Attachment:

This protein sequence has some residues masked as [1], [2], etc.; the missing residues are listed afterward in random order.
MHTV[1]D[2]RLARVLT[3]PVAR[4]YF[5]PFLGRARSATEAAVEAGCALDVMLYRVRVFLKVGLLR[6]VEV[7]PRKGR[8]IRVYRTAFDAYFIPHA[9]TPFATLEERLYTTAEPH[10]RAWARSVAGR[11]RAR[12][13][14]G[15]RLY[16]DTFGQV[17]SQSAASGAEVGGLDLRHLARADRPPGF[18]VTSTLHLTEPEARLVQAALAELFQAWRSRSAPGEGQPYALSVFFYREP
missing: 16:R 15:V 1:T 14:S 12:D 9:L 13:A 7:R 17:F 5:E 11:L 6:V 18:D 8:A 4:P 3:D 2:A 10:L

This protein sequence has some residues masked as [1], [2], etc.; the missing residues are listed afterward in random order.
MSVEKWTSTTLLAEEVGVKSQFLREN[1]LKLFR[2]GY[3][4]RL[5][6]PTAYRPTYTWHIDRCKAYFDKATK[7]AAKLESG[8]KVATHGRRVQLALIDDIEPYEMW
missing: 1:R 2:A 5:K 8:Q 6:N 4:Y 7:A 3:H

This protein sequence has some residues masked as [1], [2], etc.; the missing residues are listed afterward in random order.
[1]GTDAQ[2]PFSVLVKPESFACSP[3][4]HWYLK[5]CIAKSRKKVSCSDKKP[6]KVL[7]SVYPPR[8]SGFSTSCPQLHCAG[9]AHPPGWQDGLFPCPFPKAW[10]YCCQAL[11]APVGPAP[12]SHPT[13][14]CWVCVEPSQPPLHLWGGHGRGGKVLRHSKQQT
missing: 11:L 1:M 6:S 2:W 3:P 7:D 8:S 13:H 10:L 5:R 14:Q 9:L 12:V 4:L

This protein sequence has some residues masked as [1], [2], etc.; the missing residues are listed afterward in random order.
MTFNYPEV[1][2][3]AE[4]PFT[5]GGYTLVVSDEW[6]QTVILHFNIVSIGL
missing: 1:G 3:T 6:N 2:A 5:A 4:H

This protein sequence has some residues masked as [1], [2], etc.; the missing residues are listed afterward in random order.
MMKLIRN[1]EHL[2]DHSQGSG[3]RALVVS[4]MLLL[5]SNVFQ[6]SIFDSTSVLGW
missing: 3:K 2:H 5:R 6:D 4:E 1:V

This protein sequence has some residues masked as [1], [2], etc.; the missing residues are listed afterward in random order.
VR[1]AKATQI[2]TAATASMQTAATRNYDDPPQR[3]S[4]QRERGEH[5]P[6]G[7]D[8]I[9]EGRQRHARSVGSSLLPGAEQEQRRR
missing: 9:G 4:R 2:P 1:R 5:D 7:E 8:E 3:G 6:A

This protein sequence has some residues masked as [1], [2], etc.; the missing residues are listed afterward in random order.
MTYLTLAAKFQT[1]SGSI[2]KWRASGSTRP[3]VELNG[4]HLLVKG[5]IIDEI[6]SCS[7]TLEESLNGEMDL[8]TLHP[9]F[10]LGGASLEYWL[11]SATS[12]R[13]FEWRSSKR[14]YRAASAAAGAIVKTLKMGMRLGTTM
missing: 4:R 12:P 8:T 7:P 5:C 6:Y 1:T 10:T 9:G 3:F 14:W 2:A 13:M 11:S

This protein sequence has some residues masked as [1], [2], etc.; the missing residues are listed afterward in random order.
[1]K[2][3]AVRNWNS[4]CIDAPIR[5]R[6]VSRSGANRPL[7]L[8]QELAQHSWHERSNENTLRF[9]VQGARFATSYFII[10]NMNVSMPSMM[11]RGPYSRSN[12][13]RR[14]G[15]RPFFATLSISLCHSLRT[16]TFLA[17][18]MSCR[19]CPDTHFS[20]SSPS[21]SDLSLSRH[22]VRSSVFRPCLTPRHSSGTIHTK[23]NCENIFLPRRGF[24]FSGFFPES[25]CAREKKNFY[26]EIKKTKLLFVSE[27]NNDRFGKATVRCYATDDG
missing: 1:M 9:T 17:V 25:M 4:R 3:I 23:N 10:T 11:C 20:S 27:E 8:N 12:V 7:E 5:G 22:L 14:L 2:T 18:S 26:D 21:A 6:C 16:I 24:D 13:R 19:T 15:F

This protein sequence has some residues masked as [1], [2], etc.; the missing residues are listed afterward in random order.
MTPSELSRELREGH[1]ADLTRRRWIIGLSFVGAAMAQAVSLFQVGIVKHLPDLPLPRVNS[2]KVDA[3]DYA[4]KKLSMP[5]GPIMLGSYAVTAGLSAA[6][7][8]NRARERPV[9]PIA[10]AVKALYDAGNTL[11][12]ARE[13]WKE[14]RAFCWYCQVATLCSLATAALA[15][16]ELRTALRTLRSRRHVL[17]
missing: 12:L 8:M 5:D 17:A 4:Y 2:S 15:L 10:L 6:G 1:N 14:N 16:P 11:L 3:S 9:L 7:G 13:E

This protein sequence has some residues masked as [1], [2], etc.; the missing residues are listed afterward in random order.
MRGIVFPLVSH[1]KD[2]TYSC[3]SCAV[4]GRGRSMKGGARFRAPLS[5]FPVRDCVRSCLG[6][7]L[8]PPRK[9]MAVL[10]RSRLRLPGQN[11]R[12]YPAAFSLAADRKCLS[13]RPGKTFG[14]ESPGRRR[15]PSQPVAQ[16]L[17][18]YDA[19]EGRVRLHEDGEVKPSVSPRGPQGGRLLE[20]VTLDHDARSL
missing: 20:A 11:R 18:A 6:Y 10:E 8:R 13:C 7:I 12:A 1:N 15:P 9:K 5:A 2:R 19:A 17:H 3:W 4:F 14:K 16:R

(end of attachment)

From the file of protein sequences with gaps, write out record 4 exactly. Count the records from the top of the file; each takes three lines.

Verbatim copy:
This protein sequence has some residues masked as [1], [2], etc.; the missing residues are listed afterward in random order.
MTFNYPEV[1][2][3]AE[4]PFT[5]GGYTLVVSDEW[6]QTVILHFNIVSIGL
missing: 1:G 3:T 6:N 2:A 5:A 4:H